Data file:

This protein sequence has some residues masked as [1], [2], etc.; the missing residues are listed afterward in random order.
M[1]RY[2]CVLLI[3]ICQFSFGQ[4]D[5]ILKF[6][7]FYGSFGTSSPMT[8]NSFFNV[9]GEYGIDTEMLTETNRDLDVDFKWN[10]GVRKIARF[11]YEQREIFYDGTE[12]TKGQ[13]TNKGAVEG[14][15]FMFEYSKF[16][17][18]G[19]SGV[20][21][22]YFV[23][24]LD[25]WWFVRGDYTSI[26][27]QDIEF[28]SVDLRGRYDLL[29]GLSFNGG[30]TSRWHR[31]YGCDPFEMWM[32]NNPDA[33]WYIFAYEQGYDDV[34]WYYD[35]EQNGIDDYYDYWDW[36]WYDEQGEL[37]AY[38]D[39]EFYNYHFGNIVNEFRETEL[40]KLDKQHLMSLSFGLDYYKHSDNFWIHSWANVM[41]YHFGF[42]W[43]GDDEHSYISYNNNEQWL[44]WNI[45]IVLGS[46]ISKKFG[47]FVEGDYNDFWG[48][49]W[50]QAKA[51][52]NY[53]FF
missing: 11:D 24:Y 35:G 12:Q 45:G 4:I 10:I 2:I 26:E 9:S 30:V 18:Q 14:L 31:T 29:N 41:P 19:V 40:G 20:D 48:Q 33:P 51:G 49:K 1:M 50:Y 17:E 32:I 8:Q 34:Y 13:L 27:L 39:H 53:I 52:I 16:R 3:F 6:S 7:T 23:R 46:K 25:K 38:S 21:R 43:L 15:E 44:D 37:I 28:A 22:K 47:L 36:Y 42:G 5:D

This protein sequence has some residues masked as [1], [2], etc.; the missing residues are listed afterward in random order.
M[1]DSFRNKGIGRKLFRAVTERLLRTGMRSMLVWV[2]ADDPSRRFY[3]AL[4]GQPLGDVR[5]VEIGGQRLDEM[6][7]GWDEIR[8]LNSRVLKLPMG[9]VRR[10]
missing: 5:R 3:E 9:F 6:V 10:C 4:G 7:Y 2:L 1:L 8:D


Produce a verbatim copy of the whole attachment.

This protein sequence has some residues masked as [1], [2], etc.; the missing residues are listed afterward in random order.
M[1]RY[2]CVLLI[3]ICQFSFGQ[4]D[5]ILKF[6][7]FYGSFGTSSPMT[8]NSFFNV[9]GEYGIDTEMLTETNRDLDVDFKWN[10]GVRKIARF[11]YEQREIFYDGTE[12]TKGQ[13]TNKGAVEG[14][15]FMFEYSKF[16][17][18]G[19]SGV[20][21][22]YFV[23][24]LD[25]WWFVRGDYTSI[26][27]QDIEF[28]SVDLRGRYDLL[29]GLSFNGG[30]TSRWHR[31]YGCDPFEMWM[32]NNPDA[33]WYIFAYEQGYDDV[34]WYYD[35]EQNGIDDYYDYWDW[36]WYDEQGEL[37]AY[38]D[39]EFYNYHFGNIVNEFRETEL[40]KLDKQHLMSLSFGLDYYKHSDNFWIHSWANVM[41]YHFGF[42]W[43]GDDEHSYISYNNNEQWL[44]WNI[45]IVLGS[46]ISKKFG[47]FVEGDYNDFWG[48][49]W[50]QAKA[51][52]NY[53]FF
missing: 11:D 24:Y 35:G 12:Q 45:G 4:I 10:I 2:I 26:E 9:S 30:V 18:Q 14:L 31:T 29:N 41:P 19:V 40:G 20:D 48:Q 33:P 51:G 49:K 1:M 50:Y 17:E 32:I 8:Q 34:Y 13:L 27:L 39:H 53:I 52:I 16:R 3:F 6:S 7:T 23:R 46:K 25:K 38:S 21:R 43:L 15:E 44:D 37:I 28:A 22:K 47:L 36:Y 42:G 5:D

This protein sequence has some residues masked as [1], [2], etc.; the missing residues are listed afterward in random order.
M[1]DSFRNKGIGRKLFRAVTERLLRTGMRSMLVWV[2]ADDPSRRFY[3]AL[4]GQPLGDVR[5]VEIGGQRLDEM[6][7]GWDEIR[8]LNSRVLKLPMG[9]VRR[10]
missing: 5:R 3:E 9:F 6:V 10:C 4:G 7:Y 2:L 1:L 8:D